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BLOSS C.A. Heroines of the Crusades


Sir John Froissart's Chronicles of England, France, Spain and the Ajoining Countries from the latter part of the reign of Edward II to the coronation of Henry IV in 12 volumes 

Chronicles of Enguerrand De Monstrelet (Sir John Froissart's Chronicles continuation) in 13 volumes 

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Heroines of the Crusades
page 461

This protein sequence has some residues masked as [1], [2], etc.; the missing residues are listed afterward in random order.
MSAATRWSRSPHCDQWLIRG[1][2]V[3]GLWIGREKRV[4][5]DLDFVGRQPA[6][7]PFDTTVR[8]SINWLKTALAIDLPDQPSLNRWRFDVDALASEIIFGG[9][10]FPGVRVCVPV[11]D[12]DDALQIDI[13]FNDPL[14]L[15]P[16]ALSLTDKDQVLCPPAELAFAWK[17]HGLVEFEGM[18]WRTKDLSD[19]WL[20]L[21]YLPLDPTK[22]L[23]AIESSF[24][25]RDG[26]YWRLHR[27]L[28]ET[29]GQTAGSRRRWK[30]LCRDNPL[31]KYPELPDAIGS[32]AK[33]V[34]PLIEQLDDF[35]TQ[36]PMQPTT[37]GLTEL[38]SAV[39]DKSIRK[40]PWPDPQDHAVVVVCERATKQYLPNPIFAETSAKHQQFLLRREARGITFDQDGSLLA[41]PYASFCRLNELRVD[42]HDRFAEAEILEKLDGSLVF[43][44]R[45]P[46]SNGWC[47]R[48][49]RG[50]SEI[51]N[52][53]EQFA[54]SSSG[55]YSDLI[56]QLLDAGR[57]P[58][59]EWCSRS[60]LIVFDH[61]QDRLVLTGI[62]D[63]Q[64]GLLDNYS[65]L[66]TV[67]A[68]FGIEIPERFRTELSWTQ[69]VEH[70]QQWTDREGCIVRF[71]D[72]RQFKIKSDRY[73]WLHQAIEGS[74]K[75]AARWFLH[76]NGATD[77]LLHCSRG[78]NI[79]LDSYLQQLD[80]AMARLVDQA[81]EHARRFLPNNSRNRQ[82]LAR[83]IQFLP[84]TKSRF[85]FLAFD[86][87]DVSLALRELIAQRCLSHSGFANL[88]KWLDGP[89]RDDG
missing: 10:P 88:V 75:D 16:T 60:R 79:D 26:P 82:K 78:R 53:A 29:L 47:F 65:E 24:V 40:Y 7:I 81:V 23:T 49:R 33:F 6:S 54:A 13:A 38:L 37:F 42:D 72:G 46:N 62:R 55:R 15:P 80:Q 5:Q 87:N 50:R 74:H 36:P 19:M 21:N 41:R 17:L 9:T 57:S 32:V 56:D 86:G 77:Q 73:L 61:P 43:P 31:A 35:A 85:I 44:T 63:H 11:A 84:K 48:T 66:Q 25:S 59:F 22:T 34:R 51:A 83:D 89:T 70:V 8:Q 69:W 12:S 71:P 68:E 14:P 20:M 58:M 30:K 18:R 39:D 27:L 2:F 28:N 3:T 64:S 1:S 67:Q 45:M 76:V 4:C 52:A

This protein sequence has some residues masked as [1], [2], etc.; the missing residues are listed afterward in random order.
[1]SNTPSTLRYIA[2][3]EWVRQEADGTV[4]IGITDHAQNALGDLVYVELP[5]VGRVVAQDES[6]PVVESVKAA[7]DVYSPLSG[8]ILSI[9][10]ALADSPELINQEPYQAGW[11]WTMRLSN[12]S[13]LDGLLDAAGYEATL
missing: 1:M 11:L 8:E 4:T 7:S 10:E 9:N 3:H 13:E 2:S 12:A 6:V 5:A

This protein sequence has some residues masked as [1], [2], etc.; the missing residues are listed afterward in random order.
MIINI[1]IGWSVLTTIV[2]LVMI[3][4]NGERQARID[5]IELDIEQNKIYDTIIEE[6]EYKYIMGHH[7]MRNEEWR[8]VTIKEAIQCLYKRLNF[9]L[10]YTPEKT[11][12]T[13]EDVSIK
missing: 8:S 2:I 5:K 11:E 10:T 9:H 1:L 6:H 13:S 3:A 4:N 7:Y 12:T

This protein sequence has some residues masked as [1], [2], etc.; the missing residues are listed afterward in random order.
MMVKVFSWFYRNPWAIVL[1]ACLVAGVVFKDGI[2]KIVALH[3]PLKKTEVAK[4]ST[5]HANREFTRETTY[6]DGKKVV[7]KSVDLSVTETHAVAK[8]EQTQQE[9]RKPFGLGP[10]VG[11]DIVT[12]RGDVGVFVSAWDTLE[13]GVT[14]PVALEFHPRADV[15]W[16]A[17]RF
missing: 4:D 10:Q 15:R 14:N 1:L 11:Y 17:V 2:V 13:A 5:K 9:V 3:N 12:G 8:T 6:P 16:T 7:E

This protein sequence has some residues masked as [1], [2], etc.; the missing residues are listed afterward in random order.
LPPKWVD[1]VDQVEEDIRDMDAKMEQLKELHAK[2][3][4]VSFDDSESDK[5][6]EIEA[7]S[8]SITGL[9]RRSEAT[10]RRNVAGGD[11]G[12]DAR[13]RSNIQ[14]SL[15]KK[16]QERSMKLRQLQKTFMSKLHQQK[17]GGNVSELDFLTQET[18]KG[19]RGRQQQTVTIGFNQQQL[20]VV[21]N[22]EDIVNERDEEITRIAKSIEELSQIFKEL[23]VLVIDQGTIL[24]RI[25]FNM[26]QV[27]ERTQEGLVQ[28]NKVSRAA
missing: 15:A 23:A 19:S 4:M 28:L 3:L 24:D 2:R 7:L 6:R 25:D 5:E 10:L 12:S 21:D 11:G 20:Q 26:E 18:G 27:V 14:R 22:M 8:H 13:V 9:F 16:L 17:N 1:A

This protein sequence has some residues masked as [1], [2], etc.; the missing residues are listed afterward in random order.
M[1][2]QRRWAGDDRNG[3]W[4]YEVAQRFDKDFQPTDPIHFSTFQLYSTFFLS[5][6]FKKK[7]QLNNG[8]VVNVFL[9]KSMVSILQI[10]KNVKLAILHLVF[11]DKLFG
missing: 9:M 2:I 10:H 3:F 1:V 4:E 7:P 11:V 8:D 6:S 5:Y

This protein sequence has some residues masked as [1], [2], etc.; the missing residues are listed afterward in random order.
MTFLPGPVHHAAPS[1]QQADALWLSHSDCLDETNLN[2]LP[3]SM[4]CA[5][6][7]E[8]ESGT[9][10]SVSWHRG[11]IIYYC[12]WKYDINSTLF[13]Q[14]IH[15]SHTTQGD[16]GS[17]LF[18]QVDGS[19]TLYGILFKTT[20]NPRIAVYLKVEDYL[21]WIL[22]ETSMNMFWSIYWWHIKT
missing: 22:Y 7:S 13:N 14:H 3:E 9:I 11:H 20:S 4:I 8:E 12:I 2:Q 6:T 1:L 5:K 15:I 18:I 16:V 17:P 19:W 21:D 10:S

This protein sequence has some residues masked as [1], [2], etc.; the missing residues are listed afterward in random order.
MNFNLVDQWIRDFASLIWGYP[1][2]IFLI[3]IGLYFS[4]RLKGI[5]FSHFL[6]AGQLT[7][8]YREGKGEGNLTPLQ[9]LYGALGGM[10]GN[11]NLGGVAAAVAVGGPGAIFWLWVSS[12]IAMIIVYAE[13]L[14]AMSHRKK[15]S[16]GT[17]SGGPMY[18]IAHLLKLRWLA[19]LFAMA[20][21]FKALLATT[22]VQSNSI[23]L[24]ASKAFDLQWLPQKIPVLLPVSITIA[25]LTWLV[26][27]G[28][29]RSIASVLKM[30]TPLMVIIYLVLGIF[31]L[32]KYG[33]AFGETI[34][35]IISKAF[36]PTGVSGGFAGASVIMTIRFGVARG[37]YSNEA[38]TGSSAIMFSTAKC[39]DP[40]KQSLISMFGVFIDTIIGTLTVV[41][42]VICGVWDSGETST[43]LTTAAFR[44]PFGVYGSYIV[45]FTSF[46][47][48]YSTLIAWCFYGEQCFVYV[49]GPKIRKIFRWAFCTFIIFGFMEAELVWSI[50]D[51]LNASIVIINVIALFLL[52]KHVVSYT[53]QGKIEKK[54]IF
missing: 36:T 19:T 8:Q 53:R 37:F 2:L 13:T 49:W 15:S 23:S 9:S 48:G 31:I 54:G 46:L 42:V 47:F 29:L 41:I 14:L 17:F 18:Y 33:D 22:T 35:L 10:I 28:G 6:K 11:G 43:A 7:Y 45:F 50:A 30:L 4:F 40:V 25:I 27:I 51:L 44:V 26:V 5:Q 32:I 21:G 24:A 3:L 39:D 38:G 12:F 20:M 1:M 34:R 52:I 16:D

of a ball of floss silk attached to his spur, and that, coming near him unperceived, she took up the ball, and the king walked on, the silk unwound, and thus the queen traced him to a thicket in the labyrinth or maze of the park, where he disappeared. She kept the matter secret, often revolv-ing in her own mind in what company he could meet with balls of silk. " Soon after, the king left Woodstock for a distant jour-ney ; then Queen Eleanor, bearing this discovery in mind, searched the thicket in the park, and found a low door cunningly concealed ; this door she had forced, and found it was the entrance to a winding subterranean path, which led out at a distance to a sylvan lodge, in the most retired part of the adjacent forest." Here the queen found in a bower a young lady of incomparable beauty, busily engaged in embroidery. Queen Eleanor then easily guessed how balls of silk attached themselves to King Henry's spurs. . Whatever was the result of the interview between Elea-nor and Rosamond, it is certain that the queen neither de-stroyed her rival by sword nor poison, though in her rage it is possible that she might threaten both. The body of Rosamond was buried at Godstow, near Ox-ford, a little nunnery among the rich meadows of Evenlod. King John thought proper to raise a tomb to the memory of Rosamond ; it was embossed with fair brass, having an inscription about its edges, in Latin, to this effect, " This tomb doth here enclose The world's most beauteous rose Rose passing sweet erewhile, Now nought but odor vile." Queens of England. NOTE FFF.—PAGE 185. "Imprisonment of Queen Eleanor."—Queen Eleanor, whose own frailties had not made her indulgent to those of others, offended by the repeated infidelities of the king, stirred up her sons, Richard and Geoffrey, to make demands similar to that of their brother, and persuaded them, when NOTES. 479

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